The Tomatometer rating – based on the published opinions of hundreds of film and
television critics – is a trusted measurement of movie and TV programming quality
for millions of moviegoers. It represents the percentage of professional critic reviews
that are positive for a given film or television show.
From the Critics
From RT Users Like You!
The Tomatometer is 60% or higher.
The Tomatometer is 59% or lower.
Movies and TV shows are Certified Fresh with a steady Tomatometer of 75% or
higher after a set amount of reviews (80 for wide-release movies, 40 for
limited-release movies, 20 for TV shows), including 5 reviews from Top Critics.
Percentage of users who rate a movie or TV show positively.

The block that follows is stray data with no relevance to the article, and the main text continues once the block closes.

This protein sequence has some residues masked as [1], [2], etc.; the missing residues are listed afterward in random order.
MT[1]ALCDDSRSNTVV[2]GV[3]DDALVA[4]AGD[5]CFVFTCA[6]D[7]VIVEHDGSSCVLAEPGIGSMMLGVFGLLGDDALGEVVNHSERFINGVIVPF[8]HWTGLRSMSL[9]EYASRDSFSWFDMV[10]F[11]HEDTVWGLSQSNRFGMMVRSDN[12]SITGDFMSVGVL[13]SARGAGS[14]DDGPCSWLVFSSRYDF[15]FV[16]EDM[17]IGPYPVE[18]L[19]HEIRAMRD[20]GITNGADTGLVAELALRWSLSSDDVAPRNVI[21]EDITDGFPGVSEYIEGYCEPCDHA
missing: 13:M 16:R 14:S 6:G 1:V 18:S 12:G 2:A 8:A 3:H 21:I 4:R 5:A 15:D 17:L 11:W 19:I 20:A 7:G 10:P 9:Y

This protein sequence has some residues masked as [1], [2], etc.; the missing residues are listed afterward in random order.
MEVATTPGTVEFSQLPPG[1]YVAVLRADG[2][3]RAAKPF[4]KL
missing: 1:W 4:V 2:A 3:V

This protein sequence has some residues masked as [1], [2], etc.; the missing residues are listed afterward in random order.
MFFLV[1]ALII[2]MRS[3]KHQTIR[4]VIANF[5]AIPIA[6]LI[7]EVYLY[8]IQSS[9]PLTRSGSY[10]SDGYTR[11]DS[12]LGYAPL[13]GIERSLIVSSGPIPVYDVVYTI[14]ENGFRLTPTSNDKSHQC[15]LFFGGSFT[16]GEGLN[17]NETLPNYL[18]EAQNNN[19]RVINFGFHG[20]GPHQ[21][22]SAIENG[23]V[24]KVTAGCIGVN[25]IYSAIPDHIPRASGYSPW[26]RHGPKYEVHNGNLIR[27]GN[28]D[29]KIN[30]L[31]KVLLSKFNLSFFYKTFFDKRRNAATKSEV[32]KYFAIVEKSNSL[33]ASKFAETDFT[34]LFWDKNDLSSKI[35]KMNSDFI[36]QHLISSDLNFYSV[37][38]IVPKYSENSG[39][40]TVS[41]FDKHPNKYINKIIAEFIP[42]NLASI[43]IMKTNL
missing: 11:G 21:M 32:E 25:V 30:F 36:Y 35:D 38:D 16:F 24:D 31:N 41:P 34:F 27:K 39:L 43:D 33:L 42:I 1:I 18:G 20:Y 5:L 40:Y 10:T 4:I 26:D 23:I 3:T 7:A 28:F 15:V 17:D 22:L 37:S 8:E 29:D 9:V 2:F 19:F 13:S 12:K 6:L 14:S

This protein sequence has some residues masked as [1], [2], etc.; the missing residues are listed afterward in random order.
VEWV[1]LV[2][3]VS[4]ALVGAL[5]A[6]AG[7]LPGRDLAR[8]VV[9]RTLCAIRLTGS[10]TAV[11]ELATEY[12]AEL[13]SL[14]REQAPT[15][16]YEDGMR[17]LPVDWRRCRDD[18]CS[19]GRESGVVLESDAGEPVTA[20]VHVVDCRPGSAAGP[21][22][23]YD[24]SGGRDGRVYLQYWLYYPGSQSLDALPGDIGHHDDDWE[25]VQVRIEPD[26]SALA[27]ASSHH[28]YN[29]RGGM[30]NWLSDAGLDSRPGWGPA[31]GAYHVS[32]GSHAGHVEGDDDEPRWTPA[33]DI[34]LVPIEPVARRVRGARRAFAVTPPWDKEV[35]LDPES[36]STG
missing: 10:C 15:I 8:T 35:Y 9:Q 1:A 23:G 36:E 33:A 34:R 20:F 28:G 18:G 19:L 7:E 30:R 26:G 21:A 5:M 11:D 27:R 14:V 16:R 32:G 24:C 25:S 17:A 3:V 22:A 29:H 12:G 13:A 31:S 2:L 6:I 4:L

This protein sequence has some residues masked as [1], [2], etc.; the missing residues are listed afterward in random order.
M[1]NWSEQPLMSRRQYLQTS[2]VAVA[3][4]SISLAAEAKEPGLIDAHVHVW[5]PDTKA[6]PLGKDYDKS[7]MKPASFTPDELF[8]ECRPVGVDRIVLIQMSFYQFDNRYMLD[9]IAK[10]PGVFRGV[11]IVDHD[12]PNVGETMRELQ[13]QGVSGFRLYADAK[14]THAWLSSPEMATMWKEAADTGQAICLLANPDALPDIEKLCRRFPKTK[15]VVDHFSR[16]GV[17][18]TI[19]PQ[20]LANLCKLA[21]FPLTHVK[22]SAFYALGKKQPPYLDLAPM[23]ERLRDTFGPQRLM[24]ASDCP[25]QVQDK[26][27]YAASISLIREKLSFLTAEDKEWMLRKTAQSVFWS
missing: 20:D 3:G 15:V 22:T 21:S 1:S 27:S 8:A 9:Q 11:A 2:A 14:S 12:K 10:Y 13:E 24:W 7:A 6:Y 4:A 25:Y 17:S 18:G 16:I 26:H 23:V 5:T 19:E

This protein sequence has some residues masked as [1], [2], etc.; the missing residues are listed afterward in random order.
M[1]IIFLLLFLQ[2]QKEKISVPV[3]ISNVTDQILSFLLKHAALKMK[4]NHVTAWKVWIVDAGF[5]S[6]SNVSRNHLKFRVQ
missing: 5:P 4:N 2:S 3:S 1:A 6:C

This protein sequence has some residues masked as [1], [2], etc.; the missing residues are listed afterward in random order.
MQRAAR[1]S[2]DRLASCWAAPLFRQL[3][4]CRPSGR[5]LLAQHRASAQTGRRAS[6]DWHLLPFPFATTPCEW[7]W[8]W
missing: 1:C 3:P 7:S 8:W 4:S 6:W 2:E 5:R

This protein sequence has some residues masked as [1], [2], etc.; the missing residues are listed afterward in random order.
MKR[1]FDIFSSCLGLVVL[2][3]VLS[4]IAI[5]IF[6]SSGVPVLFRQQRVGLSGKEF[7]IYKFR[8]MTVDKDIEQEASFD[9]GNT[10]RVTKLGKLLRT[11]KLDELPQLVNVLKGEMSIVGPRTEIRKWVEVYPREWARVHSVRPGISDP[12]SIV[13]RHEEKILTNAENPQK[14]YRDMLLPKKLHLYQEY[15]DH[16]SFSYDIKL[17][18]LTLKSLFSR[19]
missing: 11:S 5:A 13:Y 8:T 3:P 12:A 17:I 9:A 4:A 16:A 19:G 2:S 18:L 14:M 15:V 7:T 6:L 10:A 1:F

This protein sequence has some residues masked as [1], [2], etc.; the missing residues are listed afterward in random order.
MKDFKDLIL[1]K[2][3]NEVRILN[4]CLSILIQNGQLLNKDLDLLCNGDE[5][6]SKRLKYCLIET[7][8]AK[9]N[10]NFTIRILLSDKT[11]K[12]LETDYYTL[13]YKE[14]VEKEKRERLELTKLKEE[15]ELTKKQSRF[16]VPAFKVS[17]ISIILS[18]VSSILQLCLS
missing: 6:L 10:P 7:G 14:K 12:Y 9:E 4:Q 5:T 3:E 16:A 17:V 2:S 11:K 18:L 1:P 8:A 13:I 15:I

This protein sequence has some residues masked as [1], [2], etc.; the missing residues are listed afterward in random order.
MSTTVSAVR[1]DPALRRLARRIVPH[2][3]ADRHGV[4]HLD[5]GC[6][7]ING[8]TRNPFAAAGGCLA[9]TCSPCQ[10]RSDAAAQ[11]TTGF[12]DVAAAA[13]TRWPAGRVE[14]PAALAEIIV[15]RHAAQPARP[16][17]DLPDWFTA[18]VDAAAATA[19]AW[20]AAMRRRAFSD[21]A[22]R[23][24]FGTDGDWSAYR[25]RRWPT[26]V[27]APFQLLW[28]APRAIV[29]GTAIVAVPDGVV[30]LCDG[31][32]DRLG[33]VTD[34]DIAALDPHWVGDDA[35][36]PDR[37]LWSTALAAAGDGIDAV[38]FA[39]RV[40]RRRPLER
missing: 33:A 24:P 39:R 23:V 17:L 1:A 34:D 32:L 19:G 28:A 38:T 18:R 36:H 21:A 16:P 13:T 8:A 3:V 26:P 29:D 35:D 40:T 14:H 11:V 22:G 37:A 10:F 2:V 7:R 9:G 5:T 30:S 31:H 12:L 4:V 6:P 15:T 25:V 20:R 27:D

This fast-paced western, geared entirely to the small-fry, was the first in Republic Pictures' long-running "Red Ryder" series to star Allan Lane. Lane had taken over from William Elliot, who had been promised A-westerns only by company president Herbert I. Yates. Ryder and his young Indian pal Little Beaver (Robert Blake) come to the aid of Ryder's stout aunt, "The Duchess" (Martha Wentworth), whose crusading efforts to open up a privately owned toll-road for all travellers has put the elderly rancher in danger from a powerful if corrupt civic leader, newspaper publisher Crawford (Barton MacLane). The second in the Lane "Red Ryder" series to be filmed, Santa Fe Uprising was substituted for a weaker entry in order to give the new Ryder the best possible chances for success. Wentworth, whose character name as depicted by series creator Fred Harman was, interestingly enough, "Martha 'The Duchess' Wentworth," replaced Alice Fleming in the role as Ryder's indomitable aunt. Lane, Blake, and Wentworth went on to star in six more "Red Ryder" westerns before the series moved over to Eagle-Lion (the former PRC) where the roles would be played by Jim Bannon, Don Kay Reynolds, and veteran B-western actress Marin Sais.